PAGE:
Roger Marolt: Roger This |

Roger Marolt: Roger This

Roger Marolt
The Aspen Times
Aspen, CO, Colorado

This is the eighth year in a row I’ve written about the Hike for Hope. It’s the annual community hike to raise money and awareness for the fight against Duchenne muscular dystrophy, the, as of right now, incurable killer of children, mostly boys, that steadily contrives to completely deteriorate every muscle in their young bodies before they reach adulthood. The event is at 7:30 a.m. Jan. 15 at the base of Buttermilk. I hope you are there. If you are like a lot of people around here, you could probably use it.

Let me back up a little. After all these years writing about the Hike, I was finally looking forward to writing about an incredible breakthrough. You see, Ian Sharpe is a senior at Aspen High School. My daughter is in the same class, so I get to see him fairly often. The thing is, you would never guess he has Duchenne. He looks great. He’s fit and trim and carries about him a heaping load of the uncontainable enthusiasm for the future that kids preparing to take off on their own should. I saw his dad, Bob, at the post office the other day and was preparing myself for the best. This is surely the year I will write about a miracle, I thought.

It still might be, but sadly not this week. I have to be a little more patient to get confirmation of it. Yes, Ian looks great and is getting after his life at full throttle, but the disease is still at work in his body. Part of him getting long and lean is due to its deleterious effects and not the normal growth hormones flooding the veins of a teenager.

“I was hoping to talk about miracles in the paper this Friday,” I told him dejectedly. “I’m stuck for a theme now.”

“How about frustration?” He smiled matter-of-factly without lacking a bit of the optimism I have seen in him and his family throughout these difficult years. “I think a lot of people around here can relate to that now. You can start with the lack of snow.”

I didn’t even have to think about it. He was right. Almost everyone is frustrated with the skiing conditions right now. The holiday bonanza is past us. Now we have to deal with the rest of a winter that has yet to produce much snow. That brings worry to everyone who makes a living here. This was a season that started out with so much promise, too. It’s hard to believe that the lifts opened a week early because conditions were so great in mid-November.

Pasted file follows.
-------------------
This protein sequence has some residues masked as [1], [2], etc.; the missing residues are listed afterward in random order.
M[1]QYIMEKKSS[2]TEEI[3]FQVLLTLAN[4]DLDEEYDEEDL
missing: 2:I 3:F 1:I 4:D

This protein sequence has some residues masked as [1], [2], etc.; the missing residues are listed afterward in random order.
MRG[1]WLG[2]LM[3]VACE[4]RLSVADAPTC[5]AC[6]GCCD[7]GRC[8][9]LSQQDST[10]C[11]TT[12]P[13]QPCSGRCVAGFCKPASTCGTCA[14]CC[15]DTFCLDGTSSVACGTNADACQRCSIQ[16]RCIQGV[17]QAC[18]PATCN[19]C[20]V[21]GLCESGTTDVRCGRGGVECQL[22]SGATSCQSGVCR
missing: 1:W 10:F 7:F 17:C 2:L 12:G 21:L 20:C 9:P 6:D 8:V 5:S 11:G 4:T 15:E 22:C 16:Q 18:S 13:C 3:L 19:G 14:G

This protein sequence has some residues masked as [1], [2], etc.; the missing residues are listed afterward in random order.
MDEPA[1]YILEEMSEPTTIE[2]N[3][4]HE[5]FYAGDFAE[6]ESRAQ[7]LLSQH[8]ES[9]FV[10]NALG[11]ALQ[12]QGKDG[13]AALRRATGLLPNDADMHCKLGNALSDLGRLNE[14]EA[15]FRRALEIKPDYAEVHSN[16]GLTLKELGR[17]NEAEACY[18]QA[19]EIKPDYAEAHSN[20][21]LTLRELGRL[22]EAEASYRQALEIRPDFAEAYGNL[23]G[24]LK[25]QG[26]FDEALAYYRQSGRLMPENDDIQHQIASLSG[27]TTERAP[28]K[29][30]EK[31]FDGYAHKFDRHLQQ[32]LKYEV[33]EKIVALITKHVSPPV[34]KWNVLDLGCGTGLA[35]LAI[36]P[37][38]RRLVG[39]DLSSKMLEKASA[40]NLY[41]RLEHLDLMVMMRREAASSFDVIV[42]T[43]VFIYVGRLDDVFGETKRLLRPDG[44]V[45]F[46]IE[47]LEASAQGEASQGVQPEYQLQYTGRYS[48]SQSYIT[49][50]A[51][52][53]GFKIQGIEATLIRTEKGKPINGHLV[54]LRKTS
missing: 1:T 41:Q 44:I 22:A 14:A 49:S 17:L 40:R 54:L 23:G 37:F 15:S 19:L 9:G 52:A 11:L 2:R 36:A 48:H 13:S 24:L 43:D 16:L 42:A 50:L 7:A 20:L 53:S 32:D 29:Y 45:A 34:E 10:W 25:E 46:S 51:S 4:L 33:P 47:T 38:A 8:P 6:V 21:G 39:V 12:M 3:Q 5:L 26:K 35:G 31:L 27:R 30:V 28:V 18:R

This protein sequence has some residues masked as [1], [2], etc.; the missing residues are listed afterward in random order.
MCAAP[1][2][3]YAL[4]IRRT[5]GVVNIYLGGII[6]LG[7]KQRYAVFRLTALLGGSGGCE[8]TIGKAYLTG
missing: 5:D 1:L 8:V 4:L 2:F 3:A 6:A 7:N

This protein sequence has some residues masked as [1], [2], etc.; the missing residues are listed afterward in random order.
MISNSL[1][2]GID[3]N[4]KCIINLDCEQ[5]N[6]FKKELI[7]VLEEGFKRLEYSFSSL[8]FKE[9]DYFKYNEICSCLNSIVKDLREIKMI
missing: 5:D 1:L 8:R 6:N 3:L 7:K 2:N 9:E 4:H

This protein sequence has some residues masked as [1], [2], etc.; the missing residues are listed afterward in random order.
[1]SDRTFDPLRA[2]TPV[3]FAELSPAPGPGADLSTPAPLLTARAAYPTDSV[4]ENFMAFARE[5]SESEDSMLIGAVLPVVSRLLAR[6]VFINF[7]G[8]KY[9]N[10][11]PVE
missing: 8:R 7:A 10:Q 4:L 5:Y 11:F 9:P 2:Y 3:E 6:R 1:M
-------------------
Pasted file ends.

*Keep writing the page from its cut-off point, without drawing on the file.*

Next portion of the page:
Then, the news about our local real estate market also disappointed many this week. Remember the first half of 2011? Property was moving again. It looked like we had finally cleared the valley of the devastating Great Recession and were heading back to higher ground. Then we got the news that sales in the second half fell off a cliff and we ended up flat for another poor year.

On the bottom of this, after a promising start, the stock markets ended up making no progress for the year as didn’t our political “leaders” in Washington, sans the promising start. The European governments are deadlocked in ineptitude and dealing with their debt crises. Employment won’t rise, and gas prices won’t fall. The Rockies were the best team in baseball in April and ended up looking like they were playing soccer in September. The Broncos made the playoffs for the first time in seven years … and finished the regular season on a pathetic three-game losing streak. You get the point: There is plenty to be frustrated about.

The thing is, though, without frustration to begin with, there can be no hope. Without hope, life is about as rich as hot chocolate on the rocks. I’m guessing collectively we must have tons of hope in this town right now. Let’s bring it all together next Sunday morning for a huge sorta vibrant, moving group hug where you don’t have to touch anyone unless you want to. It’ll feel good either way, I promise.

The Hike for Hope is about hope. It doesn’t discriminate against any kind of hope. Yes, the money raised goes to find a cure for Duchenne muscular dystrophy, but the concerns we can cover are limitless. Bob’s wife, Carol, has been trying to drive this theme home with me for years – the Hike for Hope is not about any single person. I didn’t really get that until now. The Hike for Hope is about all of us together with one another!

Next Sunday morning you can pray, meditate, talk or deal with your hopes any way you are comfortable with. Whatever, we’ll do it together as a community marching step by step up Buttermilk Mountain. There is strength in numbers. Few are strong enough to convert hope into change and comfort all alone. And, even if you can, it’s not as much fun as working together.

The thing about miracles is that while they definitely happen all the time and accomplish their purposes quickly when they do, they usually come when you least expect them. Don’t ever forget that.

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